The Conscious Parent
I heard a segment of Shefali Tsabary on Russell Brands podcast Under the Skin and decided to read her book The Conscious Parent – transforming ourselves, empowering our children. Unlike other parenting books that tell parents how to ‘deal’ with difficult children and discipline them, The Conscious Parent focuses on what parents need to address in themselves, to be better parents to their children. It is based on the premise that children are inherently good and no child is seeking to be bad to hurt you or challenge you. They are ruled by their emotion and it is our job as parents to support them in their journey of self-regulation, understanding who they are and discovering their purpose in life.
She leads with the concept which may be controversial in some cultures that a child is a real person, just like you. For many parents, they may see a child as a malleable object – an extension of themselves – to be moulded and shaped into a mini-me. Unfortunately (or fortunately), children are little people in their own right with their own thoughts, feelings, ideas, ambitions and capability. It is tempting as parents to plan our children’s life for them, to envision a successful corporate career or a life as a homemaker in a nuclear family with 2.5 children and a dog. But forcing a child to realise your vision for them is only stopping them from realising their real purpose in life and finding what will truly make them happy.
Someone recently said to me that the only person who knows how to parent you, is yourself, and that is when youre much older in retrospect. No parent will know how to best parent a particular child – but I think this book is a great start.
Consciousness starts with you
The first few chapters of the book discuss what being a conscious parent is (how we parent everyday – there is no quick fix) and how parenting is a choice to bring a child into the world and be a facilitator or a guide to help them realise who they are and who they are meant to be. She asserts that a child is already born with a purpose and we are simply there to help them realise that. I don’t personally think that everyone has one purpose – we are all capable of many things and have many different paths we can explore but I understand her point. Often parents have a script they have written of their childs life before its even born. Its trying to step away from that.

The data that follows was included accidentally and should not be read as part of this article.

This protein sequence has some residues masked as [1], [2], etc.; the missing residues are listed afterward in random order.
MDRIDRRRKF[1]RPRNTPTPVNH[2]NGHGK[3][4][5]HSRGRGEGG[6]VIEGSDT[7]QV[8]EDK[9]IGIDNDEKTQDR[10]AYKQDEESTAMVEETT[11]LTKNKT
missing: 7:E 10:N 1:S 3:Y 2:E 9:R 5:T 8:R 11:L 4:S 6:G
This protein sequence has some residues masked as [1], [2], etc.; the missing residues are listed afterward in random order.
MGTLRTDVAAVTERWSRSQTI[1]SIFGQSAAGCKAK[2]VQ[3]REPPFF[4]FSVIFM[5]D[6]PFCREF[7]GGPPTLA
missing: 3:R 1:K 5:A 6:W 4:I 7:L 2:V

She suggests that parents should look at parenting as an opportunity for spiritual growth – your child will teach you more about yourself than you could possibly teach it. Your child will reveal your ego – giving you a chance to recognise your need to be in control and let go of it. Your child will reveal your insecurities and childhood trauma, perhaps hurtful experiences from your own childhood you have repressed will come to light when your child behaves in a way that threatens to break the carefully constructed façade you have created of your life. You will only accept your child to the degree you accept yourself.
Another book I have read discusses the idea of resting in the space between thought and action – there is a pause before you react to something that gives you an opportunity to control the way you react. We may not have control over things that happen in our life, but we can control how we respond to it. This is something I am still working on every day, to rest in the space between thought and action. Shefali Tsabary shows how this relates to parenting in the chapter ‘Is your child growing you up?’ where she talks about facing up to your reactivity, and how to discover your emotional inheritance. Often parents cannot handle their child’s pain and seek to fix it straight away. Just as joy, happiness and pleasure are things a child should experience, so is pain, hurt, grief, guilt. It is important for a child to know that all emotions are okay and there is no need to run away from difficult emotions. It is okay to sit with the emotion and accept that you are feeling a certain way, and that this too shall pass. If you teach a child that sadness and pain or bad emotions that they should not be experiencing, how are they to handle these emotions as teenagers or adults? In the next chapter she steps through key lessons like your child doesn’t need to earn your trust – children are inherently good and they do not need to earn your trust, or approval or your praise. They are enough just by being themselves.